Statement by Jon C. Brause, USAID Deputy Assistant Administrator, Bureau for Democracy, Conflict, and Humanitarian Assistance, on U.S. Contributions to the Response to Pakistan's Humanitarian Crisis

Tuesday, June 16, 2009

On behalf of the United States Agency for International Development (USAID), I want to express our appreciation for the opportunity to discuss the agency's recent humanitarian assistance efforts in response to significant population displacement within Pakistan.

USAID and Humanitarian Assistance to Internal Displacement in Pakistan

USAID is the lead U.S. Government agency for addressing internal population displacement. With its strong operational presence in the field and decades of experience responding to a broad range of complex emergencies, natural disasters, and post-conflict situations throughout the world, USAID is at the forefront of the humanitarian community's effort to place greater emphasis on protection during the immediate humanitarian response to population displacement, as well as during the longer-term transition toward development and stability.

No single donor or organization-including USAID-possesses sufficient resources to address all of the needs associated with internal displacement in every situation. Since USAID adopted an agency-wide policy for internally displaced persons in October 2004, we have worked with other U.S. Government partners, United Nations organizations, international organizations, bilateral donors, and non-governmental organizations (NGOs) to mobilize resources needed for an effective response, including emergency relief, transitional assistance, reintegration and resettlement, and long-term development assistance.

A broad and integrated approach is required to reduce the human costs of population displacement and resume progress toward long-term development. The provision of coherent, comprehensive assistance and a durable solution to internal displacement is a USAID priority.

U.S. Government Response to the Current Situation in Pakistan

In response to significant and evolving humanitarian needs among displaced populations, the U.S. Government has provided to date over $168 million in assistance to conflict-affected populations in Pakistan in Fiscal Year (FY) 2008 and to date in FY 2009, including nearly $124 million in USAID assistance.

Renewed conflict beginning late April, between Pakistani Taliban insurgents and Government of Pakistan (GoP) forces in Swat, Lower Dir, and Buner districts, North-West Frontier Province (NWFP), has caused significant internal population displacement in Pakistan. According to the Office of the U.N. High Commissioner for Refugees (UNHCR), as of June 11, approximately 1.9 million officially registered individuals had been internally displaced in NWFP and Federally Administered Tribal Areas (FATA). UNHCR estimates that an additional 300,000 internally displaced individuals are residing outside NWFP and FATA, particularly in Punjab and Sindh provinces. Humanitarian organizations also expect current GoP operations in North and South Waziristan, in FATA, to displace an additional 200,000 individuals.

USAID identifies priority interventions based on humanitarian assessments conducted by field staff, U.N. agencies, and NGO partners. Currently, USAID is working through U.N. and NGO partners to support life-saving assistance, including emergency health interventions, logistical support, emergency food assistance, shelter materials, relief supplies, safe drinking water, and sanitation and hygiene facilities. In addition, USAID-funded interventions include livelihood support and early recovery assistance to reduce the economic impact of displacement in NWFP and FATA. To support GoP relief efforts, manage the increased humanitarian response, and encourage better U.N. agency and international community coordination, USAID has deployed a Disaster Assistance Response Team (DART) to Pakistan, supported by a Washington D.C.-based Response Management Team (RMT).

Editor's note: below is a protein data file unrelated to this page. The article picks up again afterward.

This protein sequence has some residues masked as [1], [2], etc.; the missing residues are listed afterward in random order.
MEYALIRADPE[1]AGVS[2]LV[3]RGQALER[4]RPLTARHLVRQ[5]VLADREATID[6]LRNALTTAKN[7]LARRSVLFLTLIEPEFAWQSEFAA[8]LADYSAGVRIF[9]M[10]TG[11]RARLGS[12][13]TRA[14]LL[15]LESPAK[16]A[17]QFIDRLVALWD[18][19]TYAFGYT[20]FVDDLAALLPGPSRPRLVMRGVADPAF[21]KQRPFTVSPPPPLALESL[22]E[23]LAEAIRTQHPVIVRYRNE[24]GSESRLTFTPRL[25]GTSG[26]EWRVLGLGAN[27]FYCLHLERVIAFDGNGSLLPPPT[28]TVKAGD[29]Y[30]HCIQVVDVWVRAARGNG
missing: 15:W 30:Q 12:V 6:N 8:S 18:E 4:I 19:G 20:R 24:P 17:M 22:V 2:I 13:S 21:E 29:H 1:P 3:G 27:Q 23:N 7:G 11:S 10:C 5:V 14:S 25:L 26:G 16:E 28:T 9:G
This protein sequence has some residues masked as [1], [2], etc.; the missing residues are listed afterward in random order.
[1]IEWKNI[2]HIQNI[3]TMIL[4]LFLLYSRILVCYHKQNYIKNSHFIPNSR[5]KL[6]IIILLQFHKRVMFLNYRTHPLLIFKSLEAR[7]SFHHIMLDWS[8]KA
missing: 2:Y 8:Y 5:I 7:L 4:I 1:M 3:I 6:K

In addition to USAID assistance, the U.S. Department of Agriculture (USDA), the U.S. Department of State's Bureau of Population, Refugees, and Migration (State/PRM), and the U.S. Department of Defense (DoD) are providing assistance to Pakistan. To date in FY 2009, USDA has provided 50,000 metric tons of Food for Progress assistance, valued at $16.8 million as of June 16, through the World Food Program for distribution to conflict-affected populations. In FY 2009, State/PRM has provided $24.6 million to UNHCR and the International Committee of the Red Cross (ICRC) to support the provision of relief commodities, as well as health, protection, humanitarian coordination, shelter and settlements, and water, sanitation, and hygiene activities. To date in FY 2009, DoD has provided approximately $3.8 million in humanitarian assistance to Pakistan, including halal meals, air-conditioned tents, and generators.

Addressing the Needs of Populations Residing Outside Camps

Internally displaced persons in Pakistan have largely sought shelter with host communities. According to U.N. agencies, relatives, friends, and strangers have opened homes to approximately 80 percent of displaced individuals, straining most families' already limited resources. Humanitarian agencies have established a network of hubs to provide for this population but note challenges in providing assistance to displaced individuals residing in host communities, as these individuals are more widely dispersed and may be more difficult to identify. As the current crisis is in its second month, host families are encountering diminished resources to support displaced person families, resulting in increasing numbers of individuals moving to displaced person camps.

To support families with already scarce resources and populations residing outside of camps, creative and flexible solutions are needed. Sometimes these have included cash stipends or vouchers as the only practicable way to provide needed support. Recognizing this need, USAID's Office of U.S. Foreign Disaster Assistance (USAID/OFDA) has provided $45 vouchers per household to approximately 20,000 households in response to immediate humanitarian needs throughout Mardan District. The voucher program enables displaced families to purchase exactly what they need at local markets, putting money back into the local economy and providing much needed assistance to struggling families. The USAID-funded voucher program will benefit more than 90,000 displaced Pakistanis residing in host communities and schools, as well as approximately 5,000 host families now struggling to provide not only for themselves, but also for displaced families.